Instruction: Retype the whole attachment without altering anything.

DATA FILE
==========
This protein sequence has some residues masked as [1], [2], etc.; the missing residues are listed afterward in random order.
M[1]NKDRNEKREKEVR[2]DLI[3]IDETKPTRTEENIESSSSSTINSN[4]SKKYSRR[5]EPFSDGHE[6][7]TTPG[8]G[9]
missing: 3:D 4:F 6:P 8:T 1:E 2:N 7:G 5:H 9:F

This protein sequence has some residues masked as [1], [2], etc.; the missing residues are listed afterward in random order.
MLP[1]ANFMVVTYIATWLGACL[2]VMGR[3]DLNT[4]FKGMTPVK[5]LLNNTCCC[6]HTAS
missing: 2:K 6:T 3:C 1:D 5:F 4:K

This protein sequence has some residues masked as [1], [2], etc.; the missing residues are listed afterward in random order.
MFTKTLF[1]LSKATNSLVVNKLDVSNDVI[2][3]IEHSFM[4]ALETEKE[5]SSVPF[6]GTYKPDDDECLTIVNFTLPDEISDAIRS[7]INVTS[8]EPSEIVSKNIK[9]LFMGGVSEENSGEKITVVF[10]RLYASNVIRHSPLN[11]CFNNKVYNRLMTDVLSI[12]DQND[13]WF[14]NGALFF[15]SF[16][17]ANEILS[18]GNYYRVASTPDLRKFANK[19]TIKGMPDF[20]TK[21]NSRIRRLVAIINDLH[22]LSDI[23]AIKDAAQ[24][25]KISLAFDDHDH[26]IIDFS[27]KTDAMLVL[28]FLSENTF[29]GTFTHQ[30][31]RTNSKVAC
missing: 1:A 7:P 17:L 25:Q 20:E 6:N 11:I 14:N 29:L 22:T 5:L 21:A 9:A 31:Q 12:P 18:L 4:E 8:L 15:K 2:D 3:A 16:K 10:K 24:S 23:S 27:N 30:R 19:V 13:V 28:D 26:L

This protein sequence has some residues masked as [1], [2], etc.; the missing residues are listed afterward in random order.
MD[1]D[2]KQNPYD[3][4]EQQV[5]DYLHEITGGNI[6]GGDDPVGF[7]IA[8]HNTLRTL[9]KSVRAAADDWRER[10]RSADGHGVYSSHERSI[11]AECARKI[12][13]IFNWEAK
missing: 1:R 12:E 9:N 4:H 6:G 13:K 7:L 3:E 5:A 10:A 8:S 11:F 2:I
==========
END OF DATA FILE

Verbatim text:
This protein sequence has some residues masked as [1], [2], etc.; the missing residues are listed afterward in random order.
M[1]NKDRNEKREKEVR[2]DLI[3]IDETKPTRTEENIESSSSSTINSN[4]SKKYSRR[5]EPFSDGHE[6][7]TTPG[8]G[9]
missing: 3:D 4:F 6:P 8:T 1:E 2:N 7:G 5:H 9:F

This protein sequence has some residues masked as [1], [2], etc.; the missing residues are listed afterward in random order.
MLP[1]ANFMVVTYIATWLGACL[2]VMGR[3]DLNT[4]FKGMTPVK[5]LLNNTCCC[6]HTAS
missing: 2:K 6:T 3:C 1:D 5:F 4:K

This protein sequence has some residues masked as [1], [2], etc.; the missing residues are listed afterward in random order.
MFTKTLF[1]LSKATNSLVVNKLDVSNDVI[2][3]IEHSFM[4]ALETEKE[5]SSVPF[6]GTYKPDDDECLTIVNFTLPDEISDAIRS[7]INVTS[8]EPSEIVSKNIK[9]LFMGGVSEENSGEKITVVF[10]RLYASNVIRHSPLN[11]CFNNKVYNRLMTDVLSI[12]DQND[13]WF[14]NGALFF[15]SF[16][17]ANEILS[18]GNYYRVASTPDLRKFANK[19]TIKGMPDF[20]TK[21]NSRIRRLVAIINDLH[22]LSDI[23]AIKDAAQ[24][25]KISLAFDDHDH[26]IIDFS[27]KTDAMLVL[28]FLSENTF[29]GTFTHQ[30][31]RTNSKVAC
missing: 1:A 7:P 17:L 25:Q 20:E 6:N 11:I 14:N 29:L 22:T 5:L 21:A 9:A 31:Q 12:P 18:L 4:E 8:L 15:K 2:D 3:A 16:K 10:K 24:S 23:S 27:N 30:R 19:V 13:V 28:D 26:L

This protein sequence has some residues masked as [1], [2], etc.; the missing residues are listed afterward in random order.
MD[1]D[2]KQNPYD[3][4]EQQV[5]DYLHEITGGNI[6]GGDDPVGF[7]IA[8]HNTLRTL[9]KSVRAAADDWRER[10]RSADGHGVYSSHERSI[11]AECARKI[12][13]IFNWEAK
missing: 1:R 12:E 9:N 4:H 6:G 13:K 7:L 3:E 5:A 10:A 8:S 11:F 2:I